I think my number one pet peeve, is passive-aggressive posts from one person about another. It's happened to me a few times on social media, but it annoys me just as much when I see it directed at another person. The vague-booking bullying, knowing they're either hurting someone's feelings, or "poking the bear" to get a point across, when you've avoided talking about something for a reason. Occasionally, there are good intentions, but I've mostly seen the mean girl posts. It's as bad as high school. Some people never grow up. 

Repeated attempts to get me to download an app that I do not want, or need. 

MLM crap everywhere. It would be one thing if it was just one product - I liked the blue-green algae that was being marketed when I was a teenager, because it actually helped me - but then that company, and every other one out there, expanded to include a lot of other products that you absolutely MUST have, for whatever reason.  

That adblocking doesn't always work. I've ended up having to try to click out of an annoying popup, despite having more than one adblocker running. 

Edited by Anela

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On 4/24/2017 at 11:32 AM, starri said:

 

On 7/31/2017 at 11:29 AM, Zola said:

 

Edited by Anela · Reason: I felt I was complaining too much.

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The utter belligerence of some large corporations when it comes to the hacking of their supposedly "secure" data centres, and subsequent compromise of their customer database.

I won't name names, but Google will reveal quite a handful of companies that have been hacked this year, with millions of customer details stolen.

This is bad in itself, but then the company PR machine rolls into action with blatant lies, suggesting that:

  1. only a small number of customers have been stolen,
  2. the information stolen consists of names and addresses, but certainly not sensitive PI or password information.
  3. it takes several weeks, or even months in some cases, before the company finally admits points 1 and 2, were way off the mark and generous at best!

What is even more infuriating is their abject dismissal to compensate said customers, other than to say "Oh well, just change your password then!"

So those customers, several million in some cases, now have to fret about what information has been stolen and what actions need to be taken. All the legwork is done by them, while the affected company just wants to sweep the "incident" under the carpet and hope it will go away for fear of scaring investors and/or shareholders!

It is a great pity said companies cannot be brought to account: if they get hacked, and the fault is theirs, they should be forced to financial compensate its customers, rather just walk away.

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Thanks to whoever alerted me in another forum to this forum's existence. I need to complain about more things.

I'm always on my phone, and I use the Chrome for Android browser. There's no way I know of to use an ad-blocker on the mobile version of Chrome. The ads on news sites and some forums (not this site) are driving me bananas.

I was on some site earlier and my screen went black for a half-second before an ad with a black background covering the whole screen appeared. What fresh hell is this? Later, I was on a news site and an ad to subscribe covered 3/4 of the screen, dead in the center.

The absolute worst are the ads that are half the page, right in the middle of articles, and you have to keep scrolling the ad up through the article to keep reading. They make me nauseous.

I agree with the commenters saying that these practices make me never want to patronize the businesses that use these ad practices. I know businesses, especially publications, need to make money, but having obnoxiously obtrusive ads isn't the way.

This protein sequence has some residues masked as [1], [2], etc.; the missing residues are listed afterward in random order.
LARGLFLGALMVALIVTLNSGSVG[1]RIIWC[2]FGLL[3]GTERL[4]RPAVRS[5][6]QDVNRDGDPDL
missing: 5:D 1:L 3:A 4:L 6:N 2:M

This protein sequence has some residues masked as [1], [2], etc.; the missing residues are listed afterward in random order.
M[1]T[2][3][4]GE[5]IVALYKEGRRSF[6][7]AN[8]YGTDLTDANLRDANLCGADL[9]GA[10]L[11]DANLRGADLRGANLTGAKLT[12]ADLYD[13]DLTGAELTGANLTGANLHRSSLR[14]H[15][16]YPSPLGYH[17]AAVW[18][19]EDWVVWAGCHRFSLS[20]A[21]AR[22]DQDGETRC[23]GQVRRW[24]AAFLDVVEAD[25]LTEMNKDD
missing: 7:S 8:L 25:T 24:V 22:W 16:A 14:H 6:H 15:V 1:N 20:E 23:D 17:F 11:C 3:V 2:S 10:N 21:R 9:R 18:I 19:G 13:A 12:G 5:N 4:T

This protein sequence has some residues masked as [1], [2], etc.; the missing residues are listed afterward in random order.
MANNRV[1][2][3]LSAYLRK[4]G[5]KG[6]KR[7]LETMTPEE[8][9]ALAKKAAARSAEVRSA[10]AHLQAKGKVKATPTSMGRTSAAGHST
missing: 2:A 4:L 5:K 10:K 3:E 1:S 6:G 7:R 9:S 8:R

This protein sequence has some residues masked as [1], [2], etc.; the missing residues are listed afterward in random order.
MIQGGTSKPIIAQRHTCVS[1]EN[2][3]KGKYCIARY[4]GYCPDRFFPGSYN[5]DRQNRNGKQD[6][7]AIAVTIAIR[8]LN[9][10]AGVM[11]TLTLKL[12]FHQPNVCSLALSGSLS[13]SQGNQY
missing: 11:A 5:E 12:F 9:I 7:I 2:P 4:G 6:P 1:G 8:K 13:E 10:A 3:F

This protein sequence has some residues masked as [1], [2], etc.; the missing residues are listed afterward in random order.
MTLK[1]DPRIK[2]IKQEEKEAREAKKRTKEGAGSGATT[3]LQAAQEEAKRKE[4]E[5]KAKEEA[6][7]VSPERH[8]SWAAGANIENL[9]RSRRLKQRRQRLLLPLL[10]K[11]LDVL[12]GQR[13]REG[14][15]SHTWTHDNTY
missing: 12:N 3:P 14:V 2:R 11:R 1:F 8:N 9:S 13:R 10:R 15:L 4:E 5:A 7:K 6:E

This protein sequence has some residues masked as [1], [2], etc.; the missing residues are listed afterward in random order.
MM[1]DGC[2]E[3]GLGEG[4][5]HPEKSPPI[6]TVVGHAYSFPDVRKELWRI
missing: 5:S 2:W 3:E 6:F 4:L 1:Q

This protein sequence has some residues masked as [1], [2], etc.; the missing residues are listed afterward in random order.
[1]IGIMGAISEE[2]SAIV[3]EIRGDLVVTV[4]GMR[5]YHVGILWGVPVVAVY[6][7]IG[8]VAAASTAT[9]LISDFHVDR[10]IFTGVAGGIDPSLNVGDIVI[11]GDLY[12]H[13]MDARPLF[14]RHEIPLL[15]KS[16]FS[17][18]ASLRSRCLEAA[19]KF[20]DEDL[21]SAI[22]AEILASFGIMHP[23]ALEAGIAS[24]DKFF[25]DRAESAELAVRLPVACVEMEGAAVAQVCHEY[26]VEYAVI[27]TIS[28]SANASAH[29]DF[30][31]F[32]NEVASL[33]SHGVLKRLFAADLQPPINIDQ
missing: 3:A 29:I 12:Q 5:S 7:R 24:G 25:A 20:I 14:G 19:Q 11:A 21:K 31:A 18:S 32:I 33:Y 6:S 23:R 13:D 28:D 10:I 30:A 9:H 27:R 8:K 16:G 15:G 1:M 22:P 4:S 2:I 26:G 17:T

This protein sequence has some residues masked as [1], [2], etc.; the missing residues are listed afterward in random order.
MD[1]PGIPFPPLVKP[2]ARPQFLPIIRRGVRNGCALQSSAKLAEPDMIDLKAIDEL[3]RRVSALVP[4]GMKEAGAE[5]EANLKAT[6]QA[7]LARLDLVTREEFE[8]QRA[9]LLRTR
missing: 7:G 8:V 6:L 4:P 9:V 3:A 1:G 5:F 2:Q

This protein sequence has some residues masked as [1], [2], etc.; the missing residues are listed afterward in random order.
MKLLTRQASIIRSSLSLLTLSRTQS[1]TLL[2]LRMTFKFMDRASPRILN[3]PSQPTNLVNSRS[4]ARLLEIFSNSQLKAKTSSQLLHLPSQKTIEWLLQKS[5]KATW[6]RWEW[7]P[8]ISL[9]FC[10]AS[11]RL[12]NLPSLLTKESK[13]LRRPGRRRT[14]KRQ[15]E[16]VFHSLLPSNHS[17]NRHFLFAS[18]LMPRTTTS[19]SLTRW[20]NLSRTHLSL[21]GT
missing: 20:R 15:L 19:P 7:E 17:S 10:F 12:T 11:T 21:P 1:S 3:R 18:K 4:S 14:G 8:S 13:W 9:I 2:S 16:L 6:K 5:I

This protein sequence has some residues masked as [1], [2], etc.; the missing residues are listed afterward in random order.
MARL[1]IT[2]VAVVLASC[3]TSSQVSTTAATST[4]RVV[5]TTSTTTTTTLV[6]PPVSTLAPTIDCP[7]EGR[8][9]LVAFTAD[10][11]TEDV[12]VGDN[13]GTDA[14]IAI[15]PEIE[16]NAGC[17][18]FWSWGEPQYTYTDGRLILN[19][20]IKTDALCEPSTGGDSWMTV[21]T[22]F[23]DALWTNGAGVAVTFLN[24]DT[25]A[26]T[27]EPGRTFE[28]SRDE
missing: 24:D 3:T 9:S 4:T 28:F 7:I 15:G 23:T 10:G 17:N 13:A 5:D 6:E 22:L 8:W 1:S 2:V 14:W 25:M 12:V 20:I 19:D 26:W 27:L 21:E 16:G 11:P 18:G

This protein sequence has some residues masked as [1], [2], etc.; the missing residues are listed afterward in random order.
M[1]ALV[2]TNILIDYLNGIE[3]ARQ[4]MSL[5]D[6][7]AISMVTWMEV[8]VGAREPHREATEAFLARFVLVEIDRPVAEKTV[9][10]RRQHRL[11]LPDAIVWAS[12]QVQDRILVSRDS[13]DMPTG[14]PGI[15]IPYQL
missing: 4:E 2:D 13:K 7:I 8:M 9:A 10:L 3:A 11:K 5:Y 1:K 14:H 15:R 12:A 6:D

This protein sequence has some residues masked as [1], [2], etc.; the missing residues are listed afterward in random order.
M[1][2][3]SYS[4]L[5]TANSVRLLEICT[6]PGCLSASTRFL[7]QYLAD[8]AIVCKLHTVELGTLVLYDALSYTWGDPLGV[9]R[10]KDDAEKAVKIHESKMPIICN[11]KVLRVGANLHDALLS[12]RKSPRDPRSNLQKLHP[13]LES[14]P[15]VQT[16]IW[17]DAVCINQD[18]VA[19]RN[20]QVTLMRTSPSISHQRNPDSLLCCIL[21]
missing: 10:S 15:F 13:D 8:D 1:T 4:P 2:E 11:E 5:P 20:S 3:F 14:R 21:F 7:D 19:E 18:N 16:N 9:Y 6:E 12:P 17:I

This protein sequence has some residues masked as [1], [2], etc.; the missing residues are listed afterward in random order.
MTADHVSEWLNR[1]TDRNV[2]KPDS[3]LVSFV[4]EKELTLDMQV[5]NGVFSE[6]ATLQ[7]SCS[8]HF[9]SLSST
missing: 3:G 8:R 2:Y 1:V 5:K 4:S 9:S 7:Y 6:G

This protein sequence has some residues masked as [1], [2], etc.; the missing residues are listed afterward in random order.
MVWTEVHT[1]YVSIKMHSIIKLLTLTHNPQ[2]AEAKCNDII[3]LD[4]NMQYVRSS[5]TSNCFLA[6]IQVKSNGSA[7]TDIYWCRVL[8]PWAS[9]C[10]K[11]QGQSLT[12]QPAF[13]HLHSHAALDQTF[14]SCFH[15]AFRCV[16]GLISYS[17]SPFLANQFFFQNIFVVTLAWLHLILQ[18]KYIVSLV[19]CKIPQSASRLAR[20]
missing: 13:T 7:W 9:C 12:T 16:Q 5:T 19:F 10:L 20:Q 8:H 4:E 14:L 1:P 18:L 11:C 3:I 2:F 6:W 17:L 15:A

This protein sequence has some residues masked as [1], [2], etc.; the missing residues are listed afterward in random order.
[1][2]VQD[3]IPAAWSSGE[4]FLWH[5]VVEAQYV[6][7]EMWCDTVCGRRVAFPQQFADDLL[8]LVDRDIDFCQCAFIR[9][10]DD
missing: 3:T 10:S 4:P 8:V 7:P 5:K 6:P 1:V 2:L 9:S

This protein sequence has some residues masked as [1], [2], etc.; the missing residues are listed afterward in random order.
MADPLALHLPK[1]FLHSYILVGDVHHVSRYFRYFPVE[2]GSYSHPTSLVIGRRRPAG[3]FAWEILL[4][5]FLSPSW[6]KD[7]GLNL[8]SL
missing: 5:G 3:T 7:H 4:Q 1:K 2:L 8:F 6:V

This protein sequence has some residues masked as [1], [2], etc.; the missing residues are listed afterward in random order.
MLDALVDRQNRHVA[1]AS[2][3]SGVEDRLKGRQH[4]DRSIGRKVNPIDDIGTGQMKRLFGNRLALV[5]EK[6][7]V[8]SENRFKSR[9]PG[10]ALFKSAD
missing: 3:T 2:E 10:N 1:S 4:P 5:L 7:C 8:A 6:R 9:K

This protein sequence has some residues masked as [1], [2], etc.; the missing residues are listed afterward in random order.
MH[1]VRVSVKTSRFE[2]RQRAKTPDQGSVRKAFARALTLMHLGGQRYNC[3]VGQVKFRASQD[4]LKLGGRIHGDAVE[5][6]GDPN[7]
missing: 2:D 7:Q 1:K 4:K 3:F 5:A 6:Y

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5 hours ago, bilgistic said:

I'm always on my phone, and I use the Chrome for Android browser. There's no way I know of to use an ad-blocker on the mobile version of Chrome.

Look for Chrome Canary in the app store.  It's Google's experimental, and partially unstable, build of Chrome, where they test new features before rolling them out to Chrome proper.  One feature is a built-in ad blocker.

I have not tried this app myself, so I make no claims.  But it looks like it may help you.

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What the hell is Amazon doing to IMDb?

When they bought the company out they've been slowly chipping away at some of the popular functionality on that site, the biggest being the removal of the message boards a year or so ago. 

And now they have removed the ability to sort user reviews into any particular order other than by "helpfulness". Which means you have to trawl through pages and page of reviews to find the truly negative ones (if any!). It's as if studio are leaning on the likes of Amazon and/or IMDB to "big up" their latest films by only offering the most positive reviews at the top of the pile, and you're stuck with that!

Neither am I convinced some of the user reviews and/or scores are genuine: rumours abound that IMDb use bots to score certain films with high marks.

Add to that all the intrusive ads, especially on phones and tablets, that not even Adblocker can fully manage, and one gets the impression Amazon or IMDb will be introducing some form of paywall to access those features that were free before Amazon came along. (I realise there is IMDb Pro, which is a paid subscription, but that's for the hard-core fans and possibly those in the industry)

 The link below is the official reasoning for these existing and future changes (ie. migrating away from old software platforms to more contemporary ones), but I simply don't buy any of it, especially when they talk about "After in-depth discussion and examination, we have decided to simplify the features and functionality for reviews as follows:"  "Discussion" with whom, exactly? Certainly not the users.

 

https://getsatisfaction.com/imdb/topics/upcoming-changes-to-several-imdb-features-du6man1opd5q0

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Totally agree. IMDB used to be my go-to reference site but I'm sick of digging around to find information that used to be right up front.